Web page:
Only a last-gasp union of 47 between Daniel Vettori and Jeetan Patel brought but a shade of respectability to the total. Vettori's improvisation saw him finish unbeaten on 46, taking 19 off Vaas's last over. His late dabs and extra cover drives were the only real moments of dash through the innings, confirming the futility of the inertia adopted by their batsmen earlier. The surge was too late and ultimately too little.



Upul Tharanga continued his good form, posting his fourth ODI fifty © Getty Images
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Sanath Jayasuriya began as if it was 1996, the world his stage. A scooped push through point was soon followed by the perfect cover drive off Shane Bond. For six. A familiar punt over point and Jayasuriya seemed set. A poor decision did for him but by that stage Tharanga had settled.

Warning of his intentions came early, an upright drive past mid-off for four in the first over. The brief Jayasuriya interlude later, in the seventh over, Tharanga brought up the team fifty with two boundaries, first lofting over cover and then working past midwicket. Mahela Jayawardene didn't lag, immediately embellishing his arrival with an achingly beautiful cover drive.

Neither was in trouble thereafter, singles coming without bother and occasionally enough, to keep up interest, boundaries also arrived. Jayawardene cut the spinners Vettori and Patel, while Tharanga showed off a sweep and a couple of sweet drives. He brought up his fourth ODI fifty, off 69 balls and Jayawardene seemed set to follow him until he lost his concentration and wicket in the 27th over. Tharanga caught the malaise in the same over, though by then the game was up.

How they were out

New Zealand

Stephen Fleming lbw Vaas 0 (14 for 1)
Trapped on the crease to one that came in instead of moving away

Lou Vincent b Maharoof 13 (37 for 2)
Ugly swipe across the line to slower ball that kept low

Hamish Marshall c Dilshan b Malinga 4 (56 for 3)
Cuts a short, wide delivery straight to point

Scott Styris c Sangakarra b Jayasuriya 3 (66 for 4)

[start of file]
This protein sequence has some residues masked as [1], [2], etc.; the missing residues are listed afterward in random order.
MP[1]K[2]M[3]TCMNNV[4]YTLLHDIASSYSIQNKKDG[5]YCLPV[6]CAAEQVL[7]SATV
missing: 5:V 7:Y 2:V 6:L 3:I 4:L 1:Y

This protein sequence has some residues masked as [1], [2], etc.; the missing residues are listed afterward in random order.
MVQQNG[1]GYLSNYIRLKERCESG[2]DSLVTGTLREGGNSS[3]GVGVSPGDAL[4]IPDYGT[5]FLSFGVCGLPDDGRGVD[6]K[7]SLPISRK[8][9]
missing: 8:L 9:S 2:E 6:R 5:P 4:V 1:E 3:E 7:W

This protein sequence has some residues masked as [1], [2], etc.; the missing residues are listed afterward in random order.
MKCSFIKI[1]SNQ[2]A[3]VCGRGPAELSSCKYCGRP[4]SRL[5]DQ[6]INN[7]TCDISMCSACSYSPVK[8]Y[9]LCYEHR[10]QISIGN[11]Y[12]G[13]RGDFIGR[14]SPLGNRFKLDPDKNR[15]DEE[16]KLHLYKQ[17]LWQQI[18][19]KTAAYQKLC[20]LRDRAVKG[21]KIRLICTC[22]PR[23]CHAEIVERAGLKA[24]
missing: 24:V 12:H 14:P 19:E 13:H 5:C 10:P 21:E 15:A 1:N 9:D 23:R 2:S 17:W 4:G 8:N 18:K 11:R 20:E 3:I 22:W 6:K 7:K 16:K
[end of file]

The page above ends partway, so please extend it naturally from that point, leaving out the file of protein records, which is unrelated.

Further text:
Attempted cut to a short, wide ball edged into gloves

Jacob Oram b Muralitharan 6 (82 for 5)
Completely fooled by the doosra, bowled round his legs

Nathan Astle c Malinga b Muralitharan 42 (87 for 6)
Top-edged attempted sweep straight to deep midwicket

Brendon McCullum c Jayawardene b Muralitharan 9 (101 for 7)
Edged an attempted reverse sweep onto pad before looping up to slip

Kyle Mills lbw Muralitharan 6 (115 for 8)
Trapped plumb in front by one that turned in sharply

Shane Bond c Sangakarra b Jayasuriya 1 (118 for 9)
Under-edged an attempted cut to keeper

Jeetan Patel c Jayawardene b Malinga 10 (165 for 10)
Guided a full ball straight to point

Sri Lanka

Sanath Jayasuriya c McCullum b Mills 20 (45 for 1)
Dubious inside edge to a nothing drive, straight to keeper

Mahela Jayawardene c Vettori b Patel 48 (134 for 2)
Holed out to long on after being beaten in flight

Upul Tharanga st McCullum b Patel 56 (135 for 3)
Dancing down the pitch unnecessarily, beaten by spin

Osman Samiuddin is Pakistan editor of Cricinfo

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Osman Samiuddin Osman spent the first half of his life pretending he discovered reverse swing with a tennis ball half-covered with electrical tape. The second half of his life was spent trying, and failing, to find spiritual fulfillment in the world of Pakistani advertising and marketing. The third half of his life will be devoted to convincing people that he did discover reverse swing. And occasionally writing about cricket. And learning mathematics.